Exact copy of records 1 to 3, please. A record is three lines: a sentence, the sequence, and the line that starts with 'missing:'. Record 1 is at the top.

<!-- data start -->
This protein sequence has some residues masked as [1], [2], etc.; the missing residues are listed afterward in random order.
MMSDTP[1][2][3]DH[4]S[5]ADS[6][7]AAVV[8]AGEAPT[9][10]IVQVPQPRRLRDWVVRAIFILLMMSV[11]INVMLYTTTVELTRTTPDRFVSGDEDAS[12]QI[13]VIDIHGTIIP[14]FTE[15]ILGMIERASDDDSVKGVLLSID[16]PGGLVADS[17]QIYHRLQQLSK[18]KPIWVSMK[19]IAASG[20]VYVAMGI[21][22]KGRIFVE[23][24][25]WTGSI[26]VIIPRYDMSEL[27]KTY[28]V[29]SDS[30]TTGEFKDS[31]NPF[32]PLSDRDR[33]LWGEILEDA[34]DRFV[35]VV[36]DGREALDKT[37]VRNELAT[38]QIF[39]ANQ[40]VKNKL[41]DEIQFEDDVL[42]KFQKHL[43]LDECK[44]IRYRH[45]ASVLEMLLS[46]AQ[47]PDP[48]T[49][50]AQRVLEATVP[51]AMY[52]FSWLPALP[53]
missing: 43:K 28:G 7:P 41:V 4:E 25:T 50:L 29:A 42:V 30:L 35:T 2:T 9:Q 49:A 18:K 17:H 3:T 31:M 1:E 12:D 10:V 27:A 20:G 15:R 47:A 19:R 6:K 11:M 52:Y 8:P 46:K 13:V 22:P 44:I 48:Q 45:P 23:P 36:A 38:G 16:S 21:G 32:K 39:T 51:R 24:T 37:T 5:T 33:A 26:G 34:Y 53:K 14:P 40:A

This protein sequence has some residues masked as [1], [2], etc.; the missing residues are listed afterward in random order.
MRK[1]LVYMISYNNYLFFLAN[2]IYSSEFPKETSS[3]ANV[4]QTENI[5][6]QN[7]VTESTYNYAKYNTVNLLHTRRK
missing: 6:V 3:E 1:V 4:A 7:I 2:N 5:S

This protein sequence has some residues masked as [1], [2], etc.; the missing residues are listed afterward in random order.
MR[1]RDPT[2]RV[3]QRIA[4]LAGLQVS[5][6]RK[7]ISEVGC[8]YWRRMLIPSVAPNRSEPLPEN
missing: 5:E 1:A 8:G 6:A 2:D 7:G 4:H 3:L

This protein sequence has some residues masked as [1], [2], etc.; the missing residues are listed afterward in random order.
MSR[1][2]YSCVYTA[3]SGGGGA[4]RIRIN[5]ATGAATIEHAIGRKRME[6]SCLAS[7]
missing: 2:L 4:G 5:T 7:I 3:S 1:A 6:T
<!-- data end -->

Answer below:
This protein sequence has some residues masked as [1], [2], etc.; the missing residues are listed afterward in random order.
MMSDTP[1][2][3]DH[4]S[5]ADS[6][7]AAVV[8]AGEAPT[9][10]IVQVPQPRRLRDWVVRAIFILLMMSV[11]INVMLYTTTVELTRTTPDRFVSGDEDAS[12]QI[13]VIDIHGTIIP[14]FTE[15]ILGMIERASDDDSVKGVLLSID[16]PGGLVADS[17]QIYHRLQQLSK[18]KPIWVSMK[19]IAASG[20]VYVAMGI[21][22]KGRIFVE[23][24][25]WTGSI[26]VIIPRYDMSEL[27]KTY[28]V[29]SDS[30]TTGEFKDS[31]NPF[32]PLSDRDR[33]LWGEILEDA[34]DRFV[35]VV[36]DGREALDKT[37]VRNELAT[38]QIF[39]ANQ[40]VKNKL[41]DEIQFEDDVL[42]KFQKHL[43]LDECK[44]IRYRH[45]ASVLEMLLS[46]AQ[47]PDP[48]T[49][50]AQRVLEATVP[51]AMY[52]FSWLPALP[53]
missing: 43:K 28:G 7:P 41:V 4:E 25:T 50:L 29:A 42:V 30:L 35:T 2:T 9:Q 49:A 18:K 17:H 3:T 31:M 1:E 12:D 10:V 27:A 20:G 15:R 47:A 19:R 6:K 11:M 52:Y 8:P 46:K 13:V 22:P 44:I 48:Q 45:P 23:P 36:A 38:G 16:S 21:G 32:K 39:T 51:R 24:T 37:T 5:T 33:A 26:G 34:Y 53:K 14:P 40:A

This protein sequence has some residues masked as [1], [2], etc.; the missing residues are listed afterward in random order.
MRK[1]LVYMISYNNYLFFLAN[2]IYSSEFPKETSS[3]ANV[4]QTENI[5][6]QN[7]VTESTYNYAKYNTVNLLHTRRK
missing: 6:V 3:E 1:V 4:A 7:I 2:N 5:S

This protein sequence has some residues masked as [1], [2], etc.; the missing residues are listed afterward in random order.
MR[1]RDPT[2]RV[3]QRIA[4]LAGLQVS[5][6]RK[7]ISEVGC[8]YWRRMLIPSVAPNRSEPLPEN
missing: 5:E 1:A 8:G 6:A 2:D 7:G 4:H 3:L